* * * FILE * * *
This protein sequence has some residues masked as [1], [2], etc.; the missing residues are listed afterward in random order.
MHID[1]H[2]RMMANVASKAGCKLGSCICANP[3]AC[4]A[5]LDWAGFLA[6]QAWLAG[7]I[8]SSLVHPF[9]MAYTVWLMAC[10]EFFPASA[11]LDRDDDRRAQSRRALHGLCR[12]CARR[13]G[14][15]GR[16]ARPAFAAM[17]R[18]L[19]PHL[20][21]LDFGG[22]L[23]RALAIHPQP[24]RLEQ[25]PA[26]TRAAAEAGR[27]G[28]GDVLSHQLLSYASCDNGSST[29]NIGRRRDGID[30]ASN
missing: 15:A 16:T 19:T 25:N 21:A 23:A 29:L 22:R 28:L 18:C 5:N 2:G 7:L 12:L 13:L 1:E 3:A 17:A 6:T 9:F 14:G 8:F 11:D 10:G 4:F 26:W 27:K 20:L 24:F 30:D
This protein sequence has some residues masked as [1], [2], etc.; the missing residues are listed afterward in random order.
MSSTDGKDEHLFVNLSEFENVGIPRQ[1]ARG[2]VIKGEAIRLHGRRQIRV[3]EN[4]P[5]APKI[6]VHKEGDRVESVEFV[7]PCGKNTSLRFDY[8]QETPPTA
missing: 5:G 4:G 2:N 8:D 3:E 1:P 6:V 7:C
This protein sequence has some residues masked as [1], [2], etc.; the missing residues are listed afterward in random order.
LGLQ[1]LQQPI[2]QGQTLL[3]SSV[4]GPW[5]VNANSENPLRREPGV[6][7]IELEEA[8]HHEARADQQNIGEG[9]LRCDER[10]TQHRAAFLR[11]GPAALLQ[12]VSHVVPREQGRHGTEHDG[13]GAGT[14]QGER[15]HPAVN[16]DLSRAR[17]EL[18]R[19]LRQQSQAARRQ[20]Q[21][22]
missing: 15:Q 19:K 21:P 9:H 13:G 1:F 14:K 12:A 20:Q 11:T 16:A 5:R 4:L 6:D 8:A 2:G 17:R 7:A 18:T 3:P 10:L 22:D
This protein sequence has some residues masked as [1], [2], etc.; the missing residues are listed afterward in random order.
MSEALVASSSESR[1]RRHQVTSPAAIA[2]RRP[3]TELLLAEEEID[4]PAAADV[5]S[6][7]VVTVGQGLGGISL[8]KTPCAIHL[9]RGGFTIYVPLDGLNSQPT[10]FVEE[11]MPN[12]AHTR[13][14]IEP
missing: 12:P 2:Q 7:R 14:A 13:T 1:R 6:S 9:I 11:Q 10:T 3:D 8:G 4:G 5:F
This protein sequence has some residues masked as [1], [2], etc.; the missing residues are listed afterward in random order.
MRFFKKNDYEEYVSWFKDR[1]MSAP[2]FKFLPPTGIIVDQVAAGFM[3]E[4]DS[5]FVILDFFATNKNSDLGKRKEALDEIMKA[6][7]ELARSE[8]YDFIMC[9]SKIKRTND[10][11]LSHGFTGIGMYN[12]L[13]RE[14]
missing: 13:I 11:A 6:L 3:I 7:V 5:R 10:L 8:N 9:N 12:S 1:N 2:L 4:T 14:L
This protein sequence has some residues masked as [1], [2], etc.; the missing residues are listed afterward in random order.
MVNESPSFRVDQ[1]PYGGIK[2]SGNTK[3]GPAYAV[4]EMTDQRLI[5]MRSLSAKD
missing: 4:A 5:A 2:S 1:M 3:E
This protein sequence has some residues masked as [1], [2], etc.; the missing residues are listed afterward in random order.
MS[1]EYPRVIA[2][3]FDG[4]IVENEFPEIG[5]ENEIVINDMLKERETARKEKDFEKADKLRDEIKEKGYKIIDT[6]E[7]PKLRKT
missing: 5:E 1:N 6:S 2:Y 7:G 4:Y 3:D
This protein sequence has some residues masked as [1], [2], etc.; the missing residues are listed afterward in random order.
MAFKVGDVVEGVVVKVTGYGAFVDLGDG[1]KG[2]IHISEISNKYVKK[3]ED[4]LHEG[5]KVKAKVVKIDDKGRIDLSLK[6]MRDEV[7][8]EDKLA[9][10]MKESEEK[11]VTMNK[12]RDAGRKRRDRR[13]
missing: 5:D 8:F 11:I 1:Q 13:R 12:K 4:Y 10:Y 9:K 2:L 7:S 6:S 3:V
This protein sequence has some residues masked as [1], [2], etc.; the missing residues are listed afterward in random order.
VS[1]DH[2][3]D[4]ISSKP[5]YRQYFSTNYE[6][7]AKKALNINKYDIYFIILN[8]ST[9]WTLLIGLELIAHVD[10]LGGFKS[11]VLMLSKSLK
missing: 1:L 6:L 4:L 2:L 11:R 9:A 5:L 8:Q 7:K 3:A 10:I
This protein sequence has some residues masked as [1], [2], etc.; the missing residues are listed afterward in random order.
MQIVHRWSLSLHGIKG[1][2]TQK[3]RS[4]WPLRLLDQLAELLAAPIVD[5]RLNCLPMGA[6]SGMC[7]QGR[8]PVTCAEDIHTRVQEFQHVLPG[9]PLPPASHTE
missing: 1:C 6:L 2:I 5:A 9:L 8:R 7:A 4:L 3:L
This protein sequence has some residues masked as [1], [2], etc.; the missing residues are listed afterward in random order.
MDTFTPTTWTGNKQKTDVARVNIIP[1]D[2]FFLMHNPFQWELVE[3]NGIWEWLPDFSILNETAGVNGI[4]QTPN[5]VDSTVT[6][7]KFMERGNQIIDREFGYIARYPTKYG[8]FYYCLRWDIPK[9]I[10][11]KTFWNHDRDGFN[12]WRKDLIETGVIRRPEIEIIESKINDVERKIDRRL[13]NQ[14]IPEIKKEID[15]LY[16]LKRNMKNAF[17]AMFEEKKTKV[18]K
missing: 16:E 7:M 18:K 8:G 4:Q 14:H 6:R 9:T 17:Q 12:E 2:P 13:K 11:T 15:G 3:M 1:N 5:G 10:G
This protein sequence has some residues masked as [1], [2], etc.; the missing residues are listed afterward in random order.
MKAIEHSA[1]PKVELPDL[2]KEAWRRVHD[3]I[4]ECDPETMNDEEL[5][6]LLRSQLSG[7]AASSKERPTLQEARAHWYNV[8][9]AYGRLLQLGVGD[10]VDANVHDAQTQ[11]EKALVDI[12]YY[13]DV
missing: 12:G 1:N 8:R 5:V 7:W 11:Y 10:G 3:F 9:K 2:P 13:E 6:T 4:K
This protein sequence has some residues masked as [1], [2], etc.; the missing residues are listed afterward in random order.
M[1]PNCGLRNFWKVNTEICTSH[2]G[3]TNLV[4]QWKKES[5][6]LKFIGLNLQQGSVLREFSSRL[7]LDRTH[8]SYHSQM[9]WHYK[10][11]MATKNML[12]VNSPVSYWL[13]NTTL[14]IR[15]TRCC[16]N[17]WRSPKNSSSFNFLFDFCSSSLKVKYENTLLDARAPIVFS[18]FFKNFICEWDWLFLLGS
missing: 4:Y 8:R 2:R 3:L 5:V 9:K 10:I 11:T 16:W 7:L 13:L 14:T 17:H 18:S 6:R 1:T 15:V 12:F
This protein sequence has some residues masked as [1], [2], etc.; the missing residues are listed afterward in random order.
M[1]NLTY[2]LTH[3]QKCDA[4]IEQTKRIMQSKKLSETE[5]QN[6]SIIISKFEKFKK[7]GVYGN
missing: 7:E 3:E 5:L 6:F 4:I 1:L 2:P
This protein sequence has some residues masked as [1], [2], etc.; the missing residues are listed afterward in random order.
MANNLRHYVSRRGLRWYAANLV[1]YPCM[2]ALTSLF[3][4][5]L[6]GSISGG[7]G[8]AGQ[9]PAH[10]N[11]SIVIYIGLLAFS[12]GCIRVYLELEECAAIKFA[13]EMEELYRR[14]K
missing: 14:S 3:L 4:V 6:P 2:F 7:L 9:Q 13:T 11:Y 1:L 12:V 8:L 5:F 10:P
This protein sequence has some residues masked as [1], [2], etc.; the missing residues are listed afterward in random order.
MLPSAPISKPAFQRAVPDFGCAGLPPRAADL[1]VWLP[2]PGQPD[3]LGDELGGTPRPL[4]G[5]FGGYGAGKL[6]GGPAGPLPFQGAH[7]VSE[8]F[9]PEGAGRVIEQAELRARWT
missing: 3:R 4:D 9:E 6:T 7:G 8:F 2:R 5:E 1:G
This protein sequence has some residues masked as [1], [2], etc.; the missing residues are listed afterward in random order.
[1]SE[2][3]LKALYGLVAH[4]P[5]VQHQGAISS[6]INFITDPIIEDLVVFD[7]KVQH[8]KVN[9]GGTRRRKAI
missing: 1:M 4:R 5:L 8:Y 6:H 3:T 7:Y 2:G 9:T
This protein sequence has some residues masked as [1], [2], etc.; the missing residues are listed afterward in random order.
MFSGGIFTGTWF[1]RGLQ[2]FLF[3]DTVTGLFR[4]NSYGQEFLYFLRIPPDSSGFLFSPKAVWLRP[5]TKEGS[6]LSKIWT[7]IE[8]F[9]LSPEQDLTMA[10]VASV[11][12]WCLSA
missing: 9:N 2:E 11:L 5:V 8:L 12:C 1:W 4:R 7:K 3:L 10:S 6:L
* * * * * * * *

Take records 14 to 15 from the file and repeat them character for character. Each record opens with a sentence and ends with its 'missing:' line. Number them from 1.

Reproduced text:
This protein sequence has some residues masked as [1], [2], etc.; the missing residues are listed afterward in random order.
M[1]NLTY[2]LTH[3]QKCDA[4]IEQTKRIMQSKKLSETE[5]QN[6]SIIISKFEKFKK[7]GVYGN
missing: 7:E 3:E 5:L 6:F 4:I 1:L 2:P
This protein sequence has some residues masked as [1], [2], etc.; the missing residues are listed afterward in random order.
MANNLRHYVSRRGLRWYAANLV[1]YPCM[2]ALTSLF[3][4][5]L[6]GSISGG[7]G[8]AGQ[9]PAH[10]N[11]SIVIYIGLLAFS[12]GCIRVYLELEECAAIKFA[13]EMEELYRR[14]K
missing: 14:S 3:L 4:V 6:P 2:F 7:L 9:Q 13:T 11:Y 1:L 12:V 8:L 5:F 10:P